It is the season of the Spirit. Totally dependable and utterly unpredictable, gentle and wild, challenging and comforting-this Spirit cannot be described or contained. It blows where it will, taking us along on the journey.
This is a wild Pentecost ride, to which we are all invited. Hold on to your seats-and each other. And discover that God can be found in faint whisper or fury of fire.
May 7: I Shall Not Want
Psalm 23, Acts 9:36-43, Revelation 7:9-17, John 10:22-30
Like many of us, I imagine, I memorized the 23rd Psalm as a child. When I was given the opportunity in Sunday school on my sixth birthday to choose a picture as a gift, I didn't hesitate. From among such familiar images as Jesus knocking on the door and welcoming children to his side, I picked Jesus holding the lost lamb.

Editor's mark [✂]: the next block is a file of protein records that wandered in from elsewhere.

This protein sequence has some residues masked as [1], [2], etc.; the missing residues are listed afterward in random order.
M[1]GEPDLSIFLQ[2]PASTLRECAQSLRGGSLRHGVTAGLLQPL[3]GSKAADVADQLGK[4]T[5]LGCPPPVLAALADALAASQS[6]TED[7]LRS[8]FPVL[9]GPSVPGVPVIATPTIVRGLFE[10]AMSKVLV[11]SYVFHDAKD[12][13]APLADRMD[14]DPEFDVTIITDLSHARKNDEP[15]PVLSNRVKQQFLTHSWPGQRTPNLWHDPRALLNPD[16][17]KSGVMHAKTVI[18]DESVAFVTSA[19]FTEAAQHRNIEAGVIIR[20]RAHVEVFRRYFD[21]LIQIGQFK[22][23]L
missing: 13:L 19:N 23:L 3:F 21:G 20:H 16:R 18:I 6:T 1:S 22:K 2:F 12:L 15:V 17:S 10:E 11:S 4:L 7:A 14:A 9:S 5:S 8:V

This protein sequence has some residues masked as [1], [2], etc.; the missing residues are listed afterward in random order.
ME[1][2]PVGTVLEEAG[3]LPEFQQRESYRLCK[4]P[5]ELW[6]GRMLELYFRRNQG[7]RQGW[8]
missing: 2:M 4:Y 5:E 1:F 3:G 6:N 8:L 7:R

Montessori-based religious education centers on this Jesus. Educators have discovered that a shepherd is a most comforting image for children.
But there was always one point of confusion for me as a child. In my recitations, I ran the lines of the first verse of the psalm together: "The Lord is my shepherd I shall not want." I always wondered why I shouldn't want this shepherd, especially since he was supposed to be taking such good care of me.
On the path of my faith journey since those days, I sometimes remember my early confusion and smile. Indeed, there have been days when this Jesus has been a shepherd I would rather not follow. I know his voice; but sometimes his call feels like much more than I ever bargained for.
It is impossible to follow this shepherd without walking into pain-one's own as well as that of the world. It is impossible to follow without understanding the cross and the commandment to pour ourselves out for enemy and friend.